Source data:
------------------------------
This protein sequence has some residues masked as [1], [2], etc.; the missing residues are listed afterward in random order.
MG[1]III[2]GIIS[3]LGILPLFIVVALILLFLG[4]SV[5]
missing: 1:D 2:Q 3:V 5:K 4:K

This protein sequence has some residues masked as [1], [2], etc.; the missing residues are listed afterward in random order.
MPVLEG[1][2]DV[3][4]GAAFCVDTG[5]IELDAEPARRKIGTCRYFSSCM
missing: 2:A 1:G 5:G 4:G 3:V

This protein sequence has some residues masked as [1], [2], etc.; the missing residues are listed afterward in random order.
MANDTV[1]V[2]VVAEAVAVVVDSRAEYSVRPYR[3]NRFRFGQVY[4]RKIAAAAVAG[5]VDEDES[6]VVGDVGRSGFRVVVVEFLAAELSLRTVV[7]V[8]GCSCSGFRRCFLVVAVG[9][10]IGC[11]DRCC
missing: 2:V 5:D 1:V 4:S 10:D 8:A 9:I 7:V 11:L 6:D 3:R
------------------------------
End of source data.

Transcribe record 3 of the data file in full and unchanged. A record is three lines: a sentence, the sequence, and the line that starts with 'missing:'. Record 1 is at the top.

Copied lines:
This protein sequence has some residues masked as [1], [2], etc.; the missing residues are listed afterward in random order.
MANDTV[1]V[2]VVAEAVAVVVDSRAEYSVRPYR[3]NRFRFGQVY[4]RKIAAAAVAG[5]VDEDES[6]VVGDVGRSGFRVVVVEFLAAELSLRTVV[7]V[8]GCSCSGFRRCFLVVAVG[9][10]IGC[11]DRCC
missing: 2:V 5:D 1:V 4:S 10:D 8:A 9:I 7:V 11:L 6:D 3:R